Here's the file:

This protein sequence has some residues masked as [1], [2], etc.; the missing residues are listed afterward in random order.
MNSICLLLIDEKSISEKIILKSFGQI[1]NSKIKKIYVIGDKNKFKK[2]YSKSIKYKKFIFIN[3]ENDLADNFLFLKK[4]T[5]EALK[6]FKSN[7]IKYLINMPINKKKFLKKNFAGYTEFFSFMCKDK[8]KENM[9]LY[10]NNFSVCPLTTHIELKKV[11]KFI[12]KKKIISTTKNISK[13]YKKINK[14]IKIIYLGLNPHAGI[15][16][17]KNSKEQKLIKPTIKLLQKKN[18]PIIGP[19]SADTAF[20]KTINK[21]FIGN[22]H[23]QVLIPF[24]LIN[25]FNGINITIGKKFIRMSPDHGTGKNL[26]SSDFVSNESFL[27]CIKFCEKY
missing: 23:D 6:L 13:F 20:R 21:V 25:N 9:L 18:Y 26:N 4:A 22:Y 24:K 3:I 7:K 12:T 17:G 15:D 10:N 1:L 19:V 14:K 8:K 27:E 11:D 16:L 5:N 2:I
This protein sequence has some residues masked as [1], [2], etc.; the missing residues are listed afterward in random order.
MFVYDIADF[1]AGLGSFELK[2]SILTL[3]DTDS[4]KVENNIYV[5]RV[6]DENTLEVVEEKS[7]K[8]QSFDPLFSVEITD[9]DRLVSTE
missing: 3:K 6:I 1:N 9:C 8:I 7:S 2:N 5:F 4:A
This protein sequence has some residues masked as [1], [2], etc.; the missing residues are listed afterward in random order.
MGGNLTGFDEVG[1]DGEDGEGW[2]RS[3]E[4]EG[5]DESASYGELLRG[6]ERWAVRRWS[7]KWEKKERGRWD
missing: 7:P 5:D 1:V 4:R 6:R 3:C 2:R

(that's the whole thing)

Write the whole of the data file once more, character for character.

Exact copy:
This protein sequence has some residues masked as [1], [2], etc.; the missing residues are listed afterward in random order.
MNSICLLLIDEKSISEKIILKSFGQI[1]NSKIKKIYVIGDKNKFKK[2]YSKSIKYKKFIFIN[3]ENDLADNFLFLKK[4]T[5]EALK[6]FKSN[7]IKYLINMPINKKKFLKKNFAGYTEFFSFMCKDK[8]KENM[9]LY[10]NNFSVCPLTTHIELKKV[11]KFI[12]KKKIISTTKNISK[13]YKKINK[14]IKIIYLGLNPHAGI[15][16][17]KNSKEQKLIKPTIKLLQKKN[18]PIIGP[19]SADTAF[20]KTINK[21]FIGN[22]H[23]QVLIPF[24]LIN[25]FNGINITIGKKFIRMSPDHGTGKNL[26]SSDFVSNESFL[27]CIKFCEKY
missing: 23:D 6:L 13:F 20:R 21:V 25:N 9:L 18:Y 26:N 4:A 22:Y 24:K 3:I 7:K 12:T 17:G 15:D 10:N 1:L 19:V 14:K 8:K 27:E 11:D 16:L 5:N 2:I
This protein sequence has some residues masked as [1], [2], etc.; the missing residues are listed afterward in random order.
MFVYDIADF[1]AGLGSFELK[2]SILTL[3]DTDS[4]KVENNIYV[5]RV[6]DENTLEVVEEKS[7]K[8]QSFDPLFSVEITD[9]DRLVSTE
missing: 3:K 6:I 1:N 9:C 8:I 7:S 2:N 5:F 4:A
This protein sequence has some residues masked as [1], [2], etc.; the missing residues are listed afterward in random order.
MGGNLTGFDEVG[1]DGEDGEGW[2]RS[3]E[4]EG[5]DESASYGELLRG[6]ERWAVRRWS[7]KWEKKERGRWD
missing: 7:P 5:D 1:V 4:R 6:R 3:C 2:R